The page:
Freely admitting my own ignorance of what exactly constitutes a “meltdown” — which I’m told is a colloquial term, rather than a scientific one — what I recognized was that official sources had an interest in minimizing the severity of the situation in their public statements. And so, when asked about a Christian Science Monitor story that conveyed the official “all-is-well” reassurances, I responded:

OK? I mean, sure, “officials say” everything’s just hunky-dory with the reactor itself, but when there’s a massive explosion that destroys the building that houses the reactor, excuse me for suspecting that the “officials say” version of the story might be a bit too sunny-side-up.

Call that a gut hunch, common sense, whatever. But it has nothing to do with any effort to appear “balanced” or “impartial” — as I said this morning, I was surprised when bloggers began taking sides on this story — and everything to do with detecting the distinct aroma of bovine excrement in those official assurances that the situation at Fukushima Daiichi was hunky-dory.

UPDATE III: I’m trying to calm down after being forced to defend myself against the bogus charge of having some kind of hidden agenda about the Japanese nuke-plant situation. I’m just a dude aggregating the news. If you want to see somebody pushing an agenda, check out the university psychology professor taking cheap shots at Milton Friedman. (Hat-tip: Insty.)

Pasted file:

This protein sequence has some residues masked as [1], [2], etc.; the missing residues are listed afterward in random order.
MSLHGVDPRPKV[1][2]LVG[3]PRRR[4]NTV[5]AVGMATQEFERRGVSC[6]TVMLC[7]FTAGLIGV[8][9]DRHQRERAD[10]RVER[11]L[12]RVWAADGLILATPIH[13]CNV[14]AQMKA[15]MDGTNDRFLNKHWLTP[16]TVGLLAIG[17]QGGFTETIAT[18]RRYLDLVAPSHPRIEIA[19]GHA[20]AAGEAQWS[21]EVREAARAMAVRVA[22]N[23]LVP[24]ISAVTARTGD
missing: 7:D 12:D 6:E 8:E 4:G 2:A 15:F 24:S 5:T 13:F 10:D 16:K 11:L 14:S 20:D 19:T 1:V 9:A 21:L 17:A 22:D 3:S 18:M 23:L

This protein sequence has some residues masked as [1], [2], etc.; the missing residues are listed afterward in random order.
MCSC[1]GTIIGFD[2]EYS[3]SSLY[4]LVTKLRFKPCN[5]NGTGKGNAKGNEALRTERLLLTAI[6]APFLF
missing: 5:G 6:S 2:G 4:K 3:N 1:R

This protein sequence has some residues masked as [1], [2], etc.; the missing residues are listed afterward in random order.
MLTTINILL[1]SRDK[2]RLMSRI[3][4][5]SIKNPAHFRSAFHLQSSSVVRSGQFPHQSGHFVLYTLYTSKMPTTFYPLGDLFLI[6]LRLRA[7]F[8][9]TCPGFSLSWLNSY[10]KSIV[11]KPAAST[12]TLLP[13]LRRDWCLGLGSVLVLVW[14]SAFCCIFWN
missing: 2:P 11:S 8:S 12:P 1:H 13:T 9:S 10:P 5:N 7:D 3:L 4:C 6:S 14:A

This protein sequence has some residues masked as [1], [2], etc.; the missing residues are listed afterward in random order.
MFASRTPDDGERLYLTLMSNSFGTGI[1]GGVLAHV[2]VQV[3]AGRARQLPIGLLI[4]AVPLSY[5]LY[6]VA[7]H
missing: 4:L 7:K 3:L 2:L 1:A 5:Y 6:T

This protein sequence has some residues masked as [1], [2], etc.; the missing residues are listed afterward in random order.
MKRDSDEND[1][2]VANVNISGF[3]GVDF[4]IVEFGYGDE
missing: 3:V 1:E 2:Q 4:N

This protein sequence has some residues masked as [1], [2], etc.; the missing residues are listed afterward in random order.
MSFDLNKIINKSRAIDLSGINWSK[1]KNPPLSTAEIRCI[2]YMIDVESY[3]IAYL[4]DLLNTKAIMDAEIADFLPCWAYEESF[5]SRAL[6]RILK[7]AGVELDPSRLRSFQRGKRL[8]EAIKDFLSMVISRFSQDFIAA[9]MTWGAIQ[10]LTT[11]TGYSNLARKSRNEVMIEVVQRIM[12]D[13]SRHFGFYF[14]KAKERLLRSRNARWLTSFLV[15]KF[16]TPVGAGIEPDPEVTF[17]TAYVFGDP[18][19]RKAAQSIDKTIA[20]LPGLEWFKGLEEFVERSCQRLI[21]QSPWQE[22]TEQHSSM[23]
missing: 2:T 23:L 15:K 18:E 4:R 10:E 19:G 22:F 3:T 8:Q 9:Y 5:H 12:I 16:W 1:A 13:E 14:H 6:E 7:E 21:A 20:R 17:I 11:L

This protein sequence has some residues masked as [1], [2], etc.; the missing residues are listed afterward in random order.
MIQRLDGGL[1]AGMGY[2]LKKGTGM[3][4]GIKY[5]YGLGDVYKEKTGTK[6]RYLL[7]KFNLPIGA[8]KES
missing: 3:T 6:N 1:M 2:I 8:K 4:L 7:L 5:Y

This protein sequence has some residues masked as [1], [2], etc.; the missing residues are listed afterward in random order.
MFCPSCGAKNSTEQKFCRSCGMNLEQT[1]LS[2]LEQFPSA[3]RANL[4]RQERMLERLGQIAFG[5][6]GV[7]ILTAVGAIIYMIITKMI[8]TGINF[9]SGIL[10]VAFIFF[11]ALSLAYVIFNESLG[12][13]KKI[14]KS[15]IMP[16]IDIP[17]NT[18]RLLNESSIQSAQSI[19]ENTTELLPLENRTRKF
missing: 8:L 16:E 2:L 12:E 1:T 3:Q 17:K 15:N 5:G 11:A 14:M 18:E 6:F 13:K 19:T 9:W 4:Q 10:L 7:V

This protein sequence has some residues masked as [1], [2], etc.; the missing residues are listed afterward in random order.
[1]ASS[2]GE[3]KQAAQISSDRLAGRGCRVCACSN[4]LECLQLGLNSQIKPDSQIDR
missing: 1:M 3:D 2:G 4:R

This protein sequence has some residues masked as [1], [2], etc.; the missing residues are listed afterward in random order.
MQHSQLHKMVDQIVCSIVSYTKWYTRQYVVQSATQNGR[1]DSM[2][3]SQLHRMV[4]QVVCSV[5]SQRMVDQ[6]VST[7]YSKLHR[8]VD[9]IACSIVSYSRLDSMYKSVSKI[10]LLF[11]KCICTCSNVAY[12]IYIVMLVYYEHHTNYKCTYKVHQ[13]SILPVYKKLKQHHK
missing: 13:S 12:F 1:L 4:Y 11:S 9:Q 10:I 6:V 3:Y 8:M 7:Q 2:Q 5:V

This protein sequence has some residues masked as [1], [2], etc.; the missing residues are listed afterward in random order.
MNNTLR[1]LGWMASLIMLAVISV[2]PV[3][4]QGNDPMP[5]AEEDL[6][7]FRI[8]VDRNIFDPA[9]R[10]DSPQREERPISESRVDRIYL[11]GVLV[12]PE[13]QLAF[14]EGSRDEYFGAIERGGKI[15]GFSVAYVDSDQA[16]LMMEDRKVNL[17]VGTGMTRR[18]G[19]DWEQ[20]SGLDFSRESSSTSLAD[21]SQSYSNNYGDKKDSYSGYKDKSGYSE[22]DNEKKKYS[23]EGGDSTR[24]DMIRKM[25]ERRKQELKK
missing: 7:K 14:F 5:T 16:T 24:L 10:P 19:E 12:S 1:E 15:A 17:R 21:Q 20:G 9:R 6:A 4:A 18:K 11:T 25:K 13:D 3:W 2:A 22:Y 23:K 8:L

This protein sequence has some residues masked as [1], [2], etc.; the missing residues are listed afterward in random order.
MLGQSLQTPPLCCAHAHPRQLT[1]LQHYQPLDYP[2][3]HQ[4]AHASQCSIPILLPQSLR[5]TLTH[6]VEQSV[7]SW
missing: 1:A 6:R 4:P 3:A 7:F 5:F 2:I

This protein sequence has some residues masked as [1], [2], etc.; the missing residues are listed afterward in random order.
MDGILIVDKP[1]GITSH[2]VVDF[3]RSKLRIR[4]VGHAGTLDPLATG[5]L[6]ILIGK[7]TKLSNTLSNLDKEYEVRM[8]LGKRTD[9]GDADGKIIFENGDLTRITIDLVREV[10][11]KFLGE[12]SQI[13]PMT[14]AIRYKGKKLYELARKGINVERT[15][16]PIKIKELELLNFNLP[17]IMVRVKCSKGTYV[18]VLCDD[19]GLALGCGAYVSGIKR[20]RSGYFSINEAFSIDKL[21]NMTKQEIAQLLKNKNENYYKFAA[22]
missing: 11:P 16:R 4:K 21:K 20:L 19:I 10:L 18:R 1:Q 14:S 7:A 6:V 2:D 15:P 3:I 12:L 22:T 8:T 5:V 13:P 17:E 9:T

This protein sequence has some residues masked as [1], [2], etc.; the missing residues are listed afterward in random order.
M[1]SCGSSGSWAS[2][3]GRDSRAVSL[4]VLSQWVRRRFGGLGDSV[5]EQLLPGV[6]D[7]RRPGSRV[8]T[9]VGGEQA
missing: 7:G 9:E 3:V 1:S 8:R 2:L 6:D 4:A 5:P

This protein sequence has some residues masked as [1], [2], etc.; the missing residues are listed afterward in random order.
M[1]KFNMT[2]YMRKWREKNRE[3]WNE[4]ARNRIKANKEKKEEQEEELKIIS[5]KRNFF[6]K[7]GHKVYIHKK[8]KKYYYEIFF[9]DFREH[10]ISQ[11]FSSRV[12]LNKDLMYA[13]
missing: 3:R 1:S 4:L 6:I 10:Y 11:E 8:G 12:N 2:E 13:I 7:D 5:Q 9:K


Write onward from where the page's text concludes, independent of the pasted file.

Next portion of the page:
Left Bank of the Charles says Fukushima Daiichi is now his favorite cussword. Don’t know about that, but it did occur to me that “Fukushima Meltdown” would be a great name for a punk-rock band. And speaking of meltdowns:

Japan’s benchmark Nikkei average plummeted 14 percent on Tuesday, after the country’s prime minister Naoto Kan warned of an increasing possibility of a radioactive leakage.

Japan is the world’s third-largest economy, so a 14-pecent loss on their stock market is very bad news, generating economic ripples that could affect our own economy.

Am I trying to “promote hysteria”? No, but watch this video interview with “independent nuclear energy consultant” Shaun Burnie:

“One of the nuclear industry’s worst nightmares,” he says. And he has an entire column about the “nightmare scenario.” The most interesting part of that column? The thumbnail bio at the end:

Shaun Burnie is the former nuclear co-ordinator for Greenpeace and is now a nuclear consultant.

Greenpeace. No bias there, I’m sure. “Independent consultant,” my ass.

Please give to the American Red Cross. I did.